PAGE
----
The Global Threat to Human Security & the Security Dilemma

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  • 0:02 The Threat to Human Security
  • 1:00 Threat of Terrorism
  • 4:09 Rise of Violent Crime
  • 5:02 Global Response to Crime
  • 6:04 Lesson Summary
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Lesson Transcript
Instructor: Jason Nowaczyk

Jason has a masters of education in educational psychology and a BA in history and a BA in philosophy. He's taught high school and middle school

The following lesson describes the steps nations take to secure their borders, as well as threats to national security that come in the form of terrorism and violent crime. A short quiz will follow the lesson to check your understanding.

The Threat to Human Security

The world can be a scary place. There are many things we come into contact with that can cause us harm. Just think of all the things you do on a daily basis to keep yourself safe. You may wear a helmet while riding your bike or a seatbelt while driving your car. Many homes are even outfitted with security systems to keep out intruders. Airports also make you go through many levels of security to keep you and other passengers safe while traveling.

All of these safety measures are important because people are coming into contact with one another more frequently than in the past. New technology, communication, and the emergence of more independent states has allowed human activity to become intertwined worldwide. While this global contact is in large part positive, it does bring with it a darker side. A complex environment has evolved where in addition to all of the good things globalization brings with it there are also serious threats to human security, such as terrorism and violent crime.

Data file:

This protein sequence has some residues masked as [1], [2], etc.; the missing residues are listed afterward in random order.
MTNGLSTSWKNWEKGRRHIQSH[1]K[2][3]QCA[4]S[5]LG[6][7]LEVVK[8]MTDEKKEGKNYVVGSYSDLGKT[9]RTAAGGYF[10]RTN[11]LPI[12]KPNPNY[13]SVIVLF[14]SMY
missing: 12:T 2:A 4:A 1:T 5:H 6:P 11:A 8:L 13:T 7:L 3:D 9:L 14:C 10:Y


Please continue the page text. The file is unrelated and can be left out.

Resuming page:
Threat of Terrorism

Let's, again, take the example of getting a security system to protect you, your family, and your personal property. Unfortunately, as we come into contact with more people because of the advances in communication and travel, there becomes the potential of other people who want to claim your stuff for their own. This is a scary threat indeed and, thus, there is the need for the security system. Now imagine this threat on a global scale. The violence and threat of violence that accompanied the emergence of modern states led to the pervasive emphasis on military power as the highest priority of states. The fear of losing territory or being eliminated was very real.

As this fear spread, there emerged a security dilemma. The security dilemma, also referred to as the spiral model, refers to a situation in which actions by a state intended to heighten its security and keep its citizens and property safe, either by increasing its military strength or making alliances, can lead other states to respond with similar measures. Thus, as each state increases its military strength or makes alliances with other countries, tensions and the risk of conflict greatly increase. States try to produce a global image of strength and security, but this can be interpreted as aggression by others, even though no side desires the wish to be drawn into using military force.

Increased security, however, also comes with a price and may actually lead to the increase of more crime. While a person's life and property may be made safer, governments have been of the mindset that in order for that to happen, short-term restrictions on civil and political rights are essential. Thus, many governments find themselves on a slippery slope that leads to more durable infringements on democratic freedoms. These infringements can lead to the creation of terrorism. While there is no universal definition of what terrorism is or what a terrorist looks like, there are some qualities that all acts of terrorism have in common.

First, all acts of terrorism are designed to create fear. Terrorists seek to frighten people in distant places in order to exert pressure on governments. Terrorism is essentially a form of psychological warfare that can last for generations. It's also common that terrorist acts are closely associated with ideology and the increase of globalization. Globalization is a major factor in global terrorism.

In many ways, terrorism is a product of resistance to change brought about by cultural, economic, political, military, and even environmental globalization. One such local example of terrorism occurred in the United States during the 1950s, where a group called the Ku Klux Klan rebelled against racial integration and challenges to the social, economic, and political status quo that white people held over African Americans.

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